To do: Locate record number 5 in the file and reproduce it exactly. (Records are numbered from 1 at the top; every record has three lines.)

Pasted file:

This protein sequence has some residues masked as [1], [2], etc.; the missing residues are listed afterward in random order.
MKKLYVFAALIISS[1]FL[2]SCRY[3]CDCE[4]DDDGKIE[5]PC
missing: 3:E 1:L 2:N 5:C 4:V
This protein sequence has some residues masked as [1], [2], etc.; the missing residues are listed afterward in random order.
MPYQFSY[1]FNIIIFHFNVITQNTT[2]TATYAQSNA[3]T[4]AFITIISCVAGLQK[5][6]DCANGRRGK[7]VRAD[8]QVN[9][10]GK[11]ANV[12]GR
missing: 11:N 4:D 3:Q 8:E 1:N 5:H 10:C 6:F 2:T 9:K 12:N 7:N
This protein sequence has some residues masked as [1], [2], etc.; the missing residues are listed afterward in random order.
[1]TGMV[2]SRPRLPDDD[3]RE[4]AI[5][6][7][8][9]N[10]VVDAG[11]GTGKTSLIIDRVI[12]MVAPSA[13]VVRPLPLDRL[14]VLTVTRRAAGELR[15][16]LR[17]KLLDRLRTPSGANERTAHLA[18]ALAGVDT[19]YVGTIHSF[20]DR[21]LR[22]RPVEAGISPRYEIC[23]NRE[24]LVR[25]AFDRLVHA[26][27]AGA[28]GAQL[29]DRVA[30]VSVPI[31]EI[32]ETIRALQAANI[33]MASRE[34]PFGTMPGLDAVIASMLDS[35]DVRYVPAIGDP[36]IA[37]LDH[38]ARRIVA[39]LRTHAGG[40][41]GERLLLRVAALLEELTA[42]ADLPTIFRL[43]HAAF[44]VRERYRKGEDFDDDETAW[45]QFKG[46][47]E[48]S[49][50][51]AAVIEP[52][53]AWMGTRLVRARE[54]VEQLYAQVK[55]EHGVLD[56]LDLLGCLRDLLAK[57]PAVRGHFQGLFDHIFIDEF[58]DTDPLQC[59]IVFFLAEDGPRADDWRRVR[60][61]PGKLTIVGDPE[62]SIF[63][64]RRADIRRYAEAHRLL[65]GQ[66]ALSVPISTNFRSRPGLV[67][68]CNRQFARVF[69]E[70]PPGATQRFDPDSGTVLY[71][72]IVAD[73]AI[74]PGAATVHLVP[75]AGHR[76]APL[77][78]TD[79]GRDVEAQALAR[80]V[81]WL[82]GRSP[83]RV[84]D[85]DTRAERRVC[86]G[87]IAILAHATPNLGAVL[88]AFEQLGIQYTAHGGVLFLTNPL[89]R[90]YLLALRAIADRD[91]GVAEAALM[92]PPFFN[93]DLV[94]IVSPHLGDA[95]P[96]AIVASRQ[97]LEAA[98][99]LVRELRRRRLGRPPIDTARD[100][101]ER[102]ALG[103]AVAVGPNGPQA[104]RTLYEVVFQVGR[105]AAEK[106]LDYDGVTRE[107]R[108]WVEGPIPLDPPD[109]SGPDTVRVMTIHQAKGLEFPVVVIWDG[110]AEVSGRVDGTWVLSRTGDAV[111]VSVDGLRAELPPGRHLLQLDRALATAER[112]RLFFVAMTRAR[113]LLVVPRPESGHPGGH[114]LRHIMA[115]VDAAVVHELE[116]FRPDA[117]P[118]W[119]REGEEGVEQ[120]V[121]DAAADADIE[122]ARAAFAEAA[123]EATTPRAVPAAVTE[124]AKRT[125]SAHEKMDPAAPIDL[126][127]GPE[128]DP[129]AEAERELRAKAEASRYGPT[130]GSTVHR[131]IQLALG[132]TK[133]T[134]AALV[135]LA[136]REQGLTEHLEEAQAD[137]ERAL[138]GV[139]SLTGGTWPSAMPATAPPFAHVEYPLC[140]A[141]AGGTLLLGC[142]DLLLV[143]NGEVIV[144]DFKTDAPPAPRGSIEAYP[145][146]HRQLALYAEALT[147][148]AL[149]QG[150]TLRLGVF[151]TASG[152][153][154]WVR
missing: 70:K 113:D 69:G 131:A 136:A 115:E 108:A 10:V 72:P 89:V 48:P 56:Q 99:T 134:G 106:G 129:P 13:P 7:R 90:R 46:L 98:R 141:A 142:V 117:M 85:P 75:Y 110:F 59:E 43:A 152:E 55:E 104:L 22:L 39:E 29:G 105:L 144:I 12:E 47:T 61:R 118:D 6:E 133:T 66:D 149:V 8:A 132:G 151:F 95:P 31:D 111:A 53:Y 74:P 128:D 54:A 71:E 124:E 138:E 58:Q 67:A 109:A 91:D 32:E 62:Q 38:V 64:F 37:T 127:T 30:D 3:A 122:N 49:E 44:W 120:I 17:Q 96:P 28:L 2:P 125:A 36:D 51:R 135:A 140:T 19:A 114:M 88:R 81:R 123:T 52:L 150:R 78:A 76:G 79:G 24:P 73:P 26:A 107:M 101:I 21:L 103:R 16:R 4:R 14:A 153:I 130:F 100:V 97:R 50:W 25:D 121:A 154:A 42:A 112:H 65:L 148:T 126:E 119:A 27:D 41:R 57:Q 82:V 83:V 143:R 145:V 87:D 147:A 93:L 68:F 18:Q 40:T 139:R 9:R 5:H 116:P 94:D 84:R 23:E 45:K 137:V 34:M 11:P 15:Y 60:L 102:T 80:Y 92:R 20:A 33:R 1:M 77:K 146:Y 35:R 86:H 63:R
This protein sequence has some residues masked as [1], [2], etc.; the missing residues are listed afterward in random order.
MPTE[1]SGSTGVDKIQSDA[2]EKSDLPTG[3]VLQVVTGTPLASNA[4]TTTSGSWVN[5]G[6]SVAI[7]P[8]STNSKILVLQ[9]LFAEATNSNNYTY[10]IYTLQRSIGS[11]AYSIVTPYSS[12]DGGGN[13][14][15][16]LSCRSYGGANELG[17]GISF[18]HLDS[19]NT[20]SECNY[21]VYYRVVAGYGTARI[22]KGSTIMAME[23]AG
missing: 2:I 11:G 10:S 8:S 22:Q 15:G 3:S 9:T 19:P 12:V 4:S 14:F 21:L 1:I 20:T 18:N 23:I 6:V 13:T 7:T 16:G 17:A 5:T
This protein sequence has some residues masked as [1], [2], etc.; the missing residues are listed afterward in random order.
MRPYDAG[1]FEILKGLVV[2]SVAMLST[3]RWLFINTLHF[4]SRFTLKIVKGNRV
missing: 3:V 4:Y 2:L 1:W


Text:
This protein sequence has some residues masked as [1], [2], etc.; the missing residues are listed afterward in random order.
MRPYDAG[1]FEILKGLVV[2]SVAMLST[3]RWLFINTLHF[4]SRFTLKIVKGNRV
missing: 3:V 4:Y 2:L 1:W